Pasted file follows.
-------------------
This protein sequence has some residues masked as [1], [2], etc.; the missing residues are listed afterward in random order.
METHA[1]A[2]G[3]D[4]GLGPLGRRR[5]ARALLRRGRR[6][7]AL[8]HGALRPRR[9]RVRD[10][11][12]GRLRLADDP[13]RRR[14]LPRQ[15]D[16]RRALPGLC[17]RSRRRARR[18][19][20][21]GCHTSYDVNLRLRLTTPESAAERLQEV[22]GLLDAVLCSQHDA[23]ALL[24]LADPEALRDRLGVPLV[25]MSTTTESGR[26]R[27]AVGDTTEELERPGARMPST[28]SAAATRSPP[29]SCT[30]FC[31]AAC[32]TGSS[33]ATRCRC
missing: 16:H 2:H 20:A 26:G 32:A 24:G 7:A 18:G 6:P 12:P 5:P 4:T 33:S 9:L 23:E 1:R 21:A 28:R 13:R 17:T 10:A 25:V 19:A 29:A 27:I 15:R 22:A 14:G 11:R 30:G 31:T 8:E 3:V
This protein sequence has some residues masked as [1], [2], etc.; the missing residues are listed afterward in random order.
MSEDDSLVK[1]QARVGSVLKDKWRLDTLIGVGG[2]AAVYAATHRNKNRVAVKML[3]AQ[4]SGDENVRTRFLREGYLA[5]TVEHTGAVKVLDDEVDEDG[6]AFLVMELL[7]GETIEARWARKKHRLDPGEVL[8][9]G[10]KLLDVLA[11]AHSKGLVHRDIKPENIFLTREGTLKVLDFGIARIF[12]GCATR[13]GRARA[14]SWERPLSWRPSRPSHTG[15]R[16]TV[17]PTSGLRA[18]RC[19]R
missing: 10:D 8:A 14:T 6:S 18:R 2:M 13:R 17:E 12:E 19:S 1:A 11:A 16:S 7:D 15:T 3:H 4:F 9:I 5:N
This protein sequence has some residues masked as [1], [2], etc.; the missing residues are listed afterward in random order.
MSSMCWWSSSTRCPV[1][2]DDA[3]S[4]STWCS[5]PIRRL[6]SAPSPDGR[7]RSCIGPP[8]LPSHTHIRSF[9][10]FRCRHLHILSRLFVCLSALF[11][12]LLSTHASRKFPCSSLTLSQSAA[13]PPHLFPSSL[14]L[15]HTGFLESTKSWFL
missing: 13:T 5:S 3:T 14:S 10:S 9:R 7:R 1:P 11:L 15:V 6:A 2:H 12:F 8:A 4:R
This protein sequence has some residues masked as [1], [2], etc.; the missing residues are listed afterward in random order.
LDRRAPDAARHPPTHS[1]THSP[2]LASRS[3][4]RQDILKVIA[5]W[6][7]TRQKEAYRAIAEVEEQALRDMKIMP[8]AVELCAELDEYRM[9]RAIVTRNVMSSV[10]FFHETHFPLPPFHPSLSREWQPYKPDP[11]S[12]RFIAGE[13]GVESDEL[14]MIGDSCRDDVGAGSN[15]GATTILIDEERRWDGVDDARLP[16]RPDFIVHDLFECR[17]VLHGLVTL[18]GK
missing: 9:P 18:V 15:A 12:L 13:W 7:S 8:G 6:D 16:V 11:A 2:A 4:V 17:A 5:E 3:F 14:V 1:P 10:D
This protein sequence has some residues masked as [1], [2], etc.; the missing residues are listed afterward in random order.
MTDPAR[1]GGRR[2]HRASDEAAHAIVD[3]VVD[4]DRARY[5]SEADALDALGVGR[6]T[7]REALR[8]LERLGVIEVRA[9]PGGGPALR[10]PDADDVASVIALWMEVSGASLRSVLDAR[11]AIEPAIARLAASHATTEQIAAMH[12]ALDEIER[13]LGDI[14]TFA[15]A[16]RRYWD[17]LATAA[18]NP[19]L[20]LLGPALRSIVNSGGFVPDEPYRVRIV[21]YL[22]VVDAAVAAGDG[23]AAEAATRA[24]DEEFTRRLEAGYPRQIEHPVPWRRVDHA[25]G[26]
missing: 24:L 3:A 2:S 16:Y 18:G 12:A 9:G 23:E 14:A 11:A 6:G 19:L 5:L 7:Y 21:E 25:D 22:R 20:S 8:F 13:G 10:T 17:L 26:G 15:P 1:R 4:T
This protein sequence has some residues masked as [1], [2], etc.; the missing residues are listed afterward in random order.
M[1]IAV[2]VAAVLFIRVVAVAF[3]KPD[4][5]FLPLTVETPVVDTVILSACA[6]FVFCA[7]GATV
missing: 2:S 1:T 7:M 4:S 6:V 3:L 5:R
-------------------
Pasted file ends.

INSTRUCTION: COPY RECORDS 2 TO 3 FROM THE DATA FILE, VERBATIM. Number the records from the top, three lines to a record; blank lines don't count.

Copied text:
This protein sequence has some residues masked as [1], [2], etc.; the missing residues are listed afterward in random order.
MSEDDSLVK[1]QARVGSVLKDKWRLDTLIGVGG[2]AAVYAATHRNKNRVAVKML[3]AQ[4]SGDENVRTRFLREGYLA[5]TVEHTGAVKVLDDEVDEDG[6]AFLVMELL[7]GETIEARWARKKHRLDPGEVL[8][9]G[10]KLLDVLA[11]AHSKGLVHRDIKPENIFLTREGTLKVLDFGIARIF[12]GCATR[13]GRARA[14]SWERPLSWRPSRPSHTG[15]R[16]TV[17]PTSGLRA[18]RC[19]R
missing: 10:D 8:A 14:T 6:S 18:R 2:M 13:R 17:E 12:E 19:S 1:A 11:A 16:S 7:D 15:T 3:H 4:F 9:I 5:N
This protein sequence has some residues masked as [1], [2], etc.; the missing residues are listed afterward in random order.
MSSMCWWSSSTRCPV[1][2]DDA[3]S[4]STWCS[5]PIRRL[6]SAPSPDGR[7]RSCIGPP[8]LPSHTHIRSF[9][10]FRCRHLHILSRLFVCLSALF[11][12]LLSTHASRKFPCSSLTLSQSAA[13]PPHLFPSSL[14]L[15]HTGFLESTKSWFL
missing: 13:T 5:S 3:T 14:S 10:S 9:R 7:R 1:P 11:L 15:V 6:A 2:H 12:F 8:A 4:R